Or! These patriots simultaneously exercise the natural right to drink beer while cooking out, and their second amendment right to bear arms. Thereby fulfilling the Founder's vision of backyards from sea to shining sea, with bleary, sunburned dudes on can 15 of Natty Light drawing down on their sister's BF when he accidentally uses the word "BBQ" when he means "cookout." If you can't feel safe in your own damn yard w/o pistol in your belt, the Cod can only conclude that your manhood needs a level of protecting not even Tony Siragusa can offer.
In other news. If you are committed to having a really shitty BBQ (the kind with guns), then Hellman's has the perfect match. BBQ flavored reduced fat mayo. Mostly backyard cookouts are for the weekend, but seems like gun nuts with grills + Tony Siragusa + this condiment abomination would be the perfect way to wrap up another Guiteau Monday.
The menu does change daily, and Tony Maws does work with farmers, but as the map indicates, Craigie on Main is not "a stone's throw from the Harvard campus," but, in fact, 1.3 miles away by the most direct pedestrian route. As it happens, this distance is equivalent to just over 90 consecutive world record shot put throws of 23.12 meters. Even allowing for a smaller rock, it's still a long way from the Harvard campus -- even the unpopular parts. I may be pushing too hard on the literal reading, but it's the kind of carelessly Harvardcentric approach that typifies a certain kind of journalism best confined to inflight magazines. FWIW, if you did want to talk about Craigie's neighborhood, you might want to notice that Craigie is smack-dab in the middle of another university of some renown, and just down the street from Tech Square, whose denizens sometimes get sick of pizza.
The feature itself is interesting, or at least the pictures, even if it is behind swinging doors that do not exist at Craigie. It would definitely be possible to say something interesting about Craigie's move from where it was to where it is now -- from a basement bistro / neighborhood canteen in a neighborhood where all the houses are seven figures, starting with a crooked number, to the site of a former Italian joint in a neighborhood that abuts the old manufacturing district of Cambridge, but not if you don't know where the restaurant is.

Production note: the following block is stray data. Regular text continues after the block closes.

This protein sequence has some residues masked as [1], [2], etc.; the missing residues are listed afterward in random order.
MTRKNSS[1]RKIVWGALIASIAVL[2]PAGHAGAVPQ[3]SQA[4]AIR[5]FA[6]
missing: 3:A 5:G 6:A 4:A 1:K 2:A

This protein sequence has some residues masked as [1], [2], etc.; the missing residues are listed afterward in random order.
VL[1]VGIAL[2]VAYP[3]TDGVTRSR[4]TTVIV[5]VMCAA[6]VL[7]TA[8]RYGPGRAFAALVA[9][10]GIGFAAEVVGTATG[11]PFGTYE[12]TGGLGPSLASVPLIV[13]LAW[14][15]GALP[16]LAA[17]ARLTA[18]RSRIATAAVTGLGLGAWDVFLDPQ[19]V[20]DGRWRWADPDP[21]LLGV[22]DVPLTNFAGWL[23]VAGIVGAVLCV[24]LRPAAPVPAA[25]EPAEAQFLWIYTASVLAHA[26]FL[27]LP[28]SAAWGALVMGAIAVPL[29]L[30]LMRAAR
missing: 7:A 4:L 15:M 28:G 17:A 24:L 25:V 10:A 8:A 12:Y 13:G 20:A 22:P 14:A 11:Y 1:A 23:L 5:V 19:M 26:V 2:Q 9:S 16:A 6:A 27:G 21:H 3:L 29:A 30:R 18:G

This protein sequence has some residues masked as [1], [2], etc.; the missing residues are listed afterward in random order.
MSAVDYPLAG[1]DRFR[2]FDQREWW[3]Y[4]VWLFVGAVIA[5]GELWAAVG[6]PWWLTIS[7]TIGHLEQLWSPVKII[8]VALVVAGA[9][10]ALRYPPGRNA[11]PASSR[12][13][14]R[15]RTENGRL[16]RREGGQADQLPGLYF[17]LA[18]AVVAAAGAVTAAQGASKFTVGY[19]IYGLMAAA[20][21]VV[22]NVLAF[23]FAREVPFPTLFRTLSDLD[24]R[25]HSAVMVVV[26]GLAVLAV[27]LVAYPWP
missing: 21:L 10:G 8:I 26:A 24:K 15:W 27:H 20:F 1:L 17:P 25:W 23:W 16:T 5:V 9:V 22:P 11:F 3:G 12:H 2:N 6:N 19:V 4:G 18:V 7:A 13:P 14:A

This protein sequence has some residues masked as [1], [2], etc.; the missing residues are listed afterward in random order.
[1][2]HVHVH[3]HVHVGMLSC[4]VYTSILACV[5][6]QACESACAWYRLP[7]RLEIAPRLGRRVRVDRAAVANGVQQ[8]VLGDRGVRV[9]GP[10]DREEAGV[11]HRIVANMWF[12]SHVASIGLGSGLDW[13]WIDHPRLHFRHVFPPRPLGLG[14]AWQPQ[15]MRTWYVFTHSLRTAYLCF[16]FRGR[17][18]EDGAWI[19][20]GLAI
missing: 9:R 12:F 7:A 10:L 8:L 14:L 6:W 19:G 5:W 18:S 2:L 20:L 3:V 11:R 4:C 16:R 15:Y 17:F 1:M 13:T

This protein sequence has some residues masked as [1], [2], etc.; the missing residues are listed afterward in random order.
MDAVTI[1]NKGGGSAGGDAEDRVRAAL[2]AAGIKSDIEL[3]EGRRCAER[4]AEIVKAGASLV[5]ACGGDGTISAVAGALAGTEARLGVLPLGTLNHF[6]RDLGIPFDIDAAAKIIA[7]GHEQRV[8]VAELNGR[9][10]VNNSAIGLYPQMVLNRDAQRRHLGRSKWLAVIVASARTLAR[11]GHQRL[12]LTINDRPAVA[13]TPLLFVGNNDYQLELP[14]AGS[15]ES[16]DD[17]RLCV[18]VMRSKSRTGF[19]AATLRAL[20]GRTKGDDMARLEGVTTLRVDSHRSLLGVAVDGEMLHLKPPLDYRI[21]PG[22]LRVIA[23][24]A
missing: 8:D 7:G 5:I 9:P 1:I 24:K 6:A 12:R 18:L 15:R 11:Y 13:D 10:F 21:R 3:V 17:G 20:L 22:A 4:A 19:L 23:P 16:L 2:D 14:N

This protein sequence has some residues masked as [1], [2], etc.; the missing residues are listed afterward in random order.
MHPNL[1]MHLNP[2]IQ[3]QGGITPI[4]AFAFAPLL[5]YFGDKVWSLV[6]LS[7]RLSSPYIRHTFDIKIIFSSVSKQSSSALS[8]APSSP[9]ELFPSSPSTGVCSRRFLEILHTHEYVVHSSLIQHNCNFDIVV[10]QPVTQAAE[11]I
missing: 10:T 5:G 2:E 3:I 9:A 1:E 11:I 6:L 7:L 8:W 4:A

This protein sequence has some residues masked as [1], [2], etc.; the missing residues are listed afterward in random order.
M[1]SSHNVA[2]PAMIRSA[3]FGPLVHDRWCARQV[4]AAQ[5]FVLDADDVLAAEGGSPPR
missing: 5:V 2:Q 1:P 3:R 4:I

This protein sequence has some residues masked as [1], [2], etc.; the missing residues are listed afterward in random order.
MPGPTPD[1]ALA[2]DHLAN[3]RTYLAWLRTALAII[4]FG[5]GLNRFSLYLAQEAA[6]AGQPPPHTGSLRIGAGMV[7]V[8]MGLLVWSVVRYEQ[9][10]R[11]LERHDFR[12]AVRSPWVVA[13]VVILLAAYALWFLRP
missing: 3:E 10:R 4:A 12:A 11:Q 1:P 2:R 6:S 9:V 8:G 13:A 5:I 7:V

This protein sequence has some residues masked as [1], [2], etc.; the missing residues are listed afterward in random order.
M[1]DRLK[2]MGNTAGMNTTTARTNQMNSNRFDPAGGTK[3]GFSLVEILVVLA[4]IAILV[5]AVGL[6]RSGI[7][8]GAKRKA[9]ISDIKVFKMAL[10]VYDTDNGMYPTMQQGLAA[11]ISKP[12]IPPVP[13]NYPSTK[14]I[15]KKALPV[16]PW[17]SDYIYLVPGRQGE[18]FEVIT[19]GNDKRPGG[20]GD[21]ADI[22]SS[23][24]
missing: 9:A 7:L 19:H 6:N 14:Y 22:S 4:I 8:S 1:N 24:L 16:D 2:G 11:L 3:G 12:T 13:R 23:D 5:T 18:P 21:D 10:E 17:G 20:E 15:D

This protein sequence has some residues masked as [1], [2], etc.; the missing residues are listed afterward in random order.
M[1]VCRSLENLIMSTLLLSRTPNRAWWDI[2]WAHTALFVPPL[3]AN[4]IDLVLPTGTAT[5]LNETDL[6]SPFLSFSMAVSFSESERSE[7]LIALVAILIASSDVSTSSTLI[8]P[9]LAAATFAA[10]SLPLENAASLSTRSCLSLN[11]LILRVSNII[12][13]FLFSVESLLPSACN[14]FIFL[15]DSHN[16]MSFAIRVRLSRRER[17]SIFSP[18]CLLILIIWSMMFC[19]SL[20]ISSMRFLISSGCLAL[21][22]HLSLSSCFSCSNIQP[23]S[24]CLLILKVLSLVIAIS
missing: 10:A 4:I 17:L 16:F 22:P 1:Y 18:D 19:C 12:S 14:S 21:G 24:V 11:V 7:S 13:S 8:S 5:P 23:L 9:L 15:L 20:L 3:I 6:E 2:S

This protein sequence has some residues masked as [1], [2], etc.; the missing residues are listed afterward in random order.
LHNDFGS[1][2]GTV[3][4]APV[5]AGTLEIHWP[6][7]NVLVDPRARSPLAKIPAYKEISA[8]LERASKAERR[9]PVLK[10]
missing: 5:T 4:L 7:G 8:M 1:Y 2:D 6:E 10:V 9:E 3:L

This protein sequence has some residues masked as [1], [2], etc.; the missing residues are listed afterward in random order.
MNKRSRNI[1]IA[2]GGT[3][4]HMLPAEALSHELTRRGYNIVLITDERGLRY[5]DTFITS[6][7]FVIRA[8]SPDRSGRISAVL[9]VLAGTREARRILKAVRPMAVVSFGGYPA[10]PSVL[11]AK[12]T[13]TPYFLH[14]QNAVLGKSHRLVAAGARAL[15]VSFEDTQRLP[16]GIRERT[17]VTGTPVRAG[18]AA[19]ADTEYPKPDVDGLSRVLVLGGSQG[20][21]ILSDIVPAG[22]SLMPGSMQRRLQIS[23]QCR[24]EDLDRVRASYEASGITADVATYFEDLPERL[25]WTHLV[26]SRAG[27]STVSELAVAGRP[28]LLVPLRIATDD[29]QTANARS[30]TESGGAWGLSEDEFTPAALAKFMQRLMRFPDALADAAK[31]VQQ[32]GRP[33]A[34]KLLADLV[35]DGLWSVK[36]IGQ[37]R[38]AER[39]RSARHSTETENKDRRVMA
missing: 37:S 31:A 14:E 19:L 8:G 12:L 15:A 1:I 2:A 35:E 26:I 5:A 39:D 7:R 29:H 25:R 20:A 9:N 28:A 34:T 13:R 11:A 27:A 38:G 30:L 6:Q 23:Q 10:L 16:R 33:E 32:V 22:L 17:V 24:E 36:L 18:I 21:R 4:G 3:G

To return to the lede -- the Cod may be sensitive b/c he's bracing himself for the end of the semester, but the first sentence of the piece is a prodigy of vacuousness:
"A stone’s throw from the Harvard campus, Craigie on Main is a go-to for Cambridge-ites and Bostonians alike."
We've been through the first part. (Great label, btw!) Tony's restaurant is not a stone's throw from the Harvard campus. The rest of the sentence, though: "Craigie on Main is a go-to for Cambridge-ites and Bostonians alike." The name of the restaurant is correct. But "a go-to"? Literally, sure, people go there. But "go-to" suggests a kind of reliable standby, and Craigie is much more of a destination/special occasion restaurant. It gets worse "for Cambridge-ites and Bostonians alike." The inference here that COM is one of the few things these rival factions of diners agree on? Like it is rare for a diner to cross the Charles to eat? Jesus. It's not like we're discussing Brooklyn and Manhattan here. Finally "Cambridge-ites?" For fuck's sake, it's "Cantabridgians." If you're scoring at home, that's a single sentence with a factual error, two misleading inferences, and a usage error. Better luck next time, Daily Meal.
This is more than anyone wants or needs about a story on a website I'd not heard of before, but whose followers would be a snug fit in the Rose Bowl, but enjoy good food when you can find it, (Tony Maws' restaurants remain a good place to look for it) and enjoy good writing about food when you can find it, b/c it sure ain't here.
The other day there was this very sad message from the firehouse that lost Lt. Edward Walsh and Firefighter Michael Kennedy. Terrible things happen to brave men and women, people want to help, so they bring food. Even firefighters can only eat so much. If you are someone who is inclined to cook when people are sad, sick, or hurt, this message was a reminder of the things that you cannot fix with cooking.
On a brighter note, there are some folks, because they are very talented and work really hard, can cook food that other people will pay money for. Because many of these chefs are generous, they are getting together to have a benefit dinner for the Walsh-Kennedy Memorial fund.
1) You apply via your LinkedIn profile. Not sure if legacy carrier + the social media brand that was Facebook for old people before Facebook was just for old people is the kind of synergy you want, but maybe?